The Monongahela National Forest defines a large part of West Virginia. With 919,000 acres, 500 miles of trails, 23 campgrounds, the highest point in the state (Spruce Knob) and 90% of the trout fishing waters, the national forest offers abundant opportunities for outdoor recreation, nature viewing and scenic drives. Forest headquarters is in Elkins. The landscape is rugged with exposed rocks, bogs and thickets.
There are five federally designated wilderness areas in the forest: Otter Creek, Dolly Sods, Laurel Fork North, Laurel Fork South and Cranberry. The forest is also home to one National Recreation Area: Spruce Knob/Seneca Rocks. Twelve rivers run through the forest and the headwaters of six major river systems are located here. There are 129 miles of warm-water fishing in the Monongahela and 576 miles of trout streams.
Many species of wildlife are sheltered here including 230 species of birds as well as nine federally endangered species. Fifty acres of rare plants live in the forest and 75 species of trees. There are ten wildlife management units located here.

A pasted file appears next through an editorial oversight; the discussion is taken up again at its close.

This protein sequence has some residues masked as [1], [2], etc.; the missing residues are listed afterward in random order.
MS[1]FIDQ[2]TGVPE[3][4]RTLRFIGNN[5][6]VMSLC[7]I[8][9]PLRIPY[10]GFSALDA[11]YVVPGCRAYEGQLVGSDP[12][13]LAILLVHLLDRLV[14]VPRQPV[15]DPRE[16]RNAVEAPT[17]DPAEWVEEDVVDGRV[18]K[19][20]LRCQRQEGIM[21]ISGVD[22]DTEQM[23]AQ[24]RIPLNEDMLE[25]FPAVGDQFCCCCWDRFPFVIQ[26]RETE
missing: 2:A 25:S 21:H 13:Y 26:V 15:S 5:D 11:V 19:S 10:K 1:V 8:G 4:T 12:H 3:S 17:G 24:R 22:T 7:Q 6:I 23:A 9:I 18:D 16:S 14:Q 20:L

Forest recreation ranges from simple hiking to backcountry treks to mountain climbing. The state's highest point, Spruce Knob, rises to 4,861 feet. Hunting, trapping, fishing and wildlife viewing are popular. Other recreation includes mountain biking, horseback riding, cross country skiing and whitewater rafting. A tour of Civil War sites is offered. In addition to campgrounds, cabins are available in the forest. There are three observation towers including Bickle Knob, Olson Tower on Backbone Mountain and Spruce Knob, where camping, fishing and hiking are available.
Monongahela National Forest covers 10 counties. The southern edge of the forest is located approximately 115 miles south of Charleston, WV and extends northeastwardly to the Maryland state line.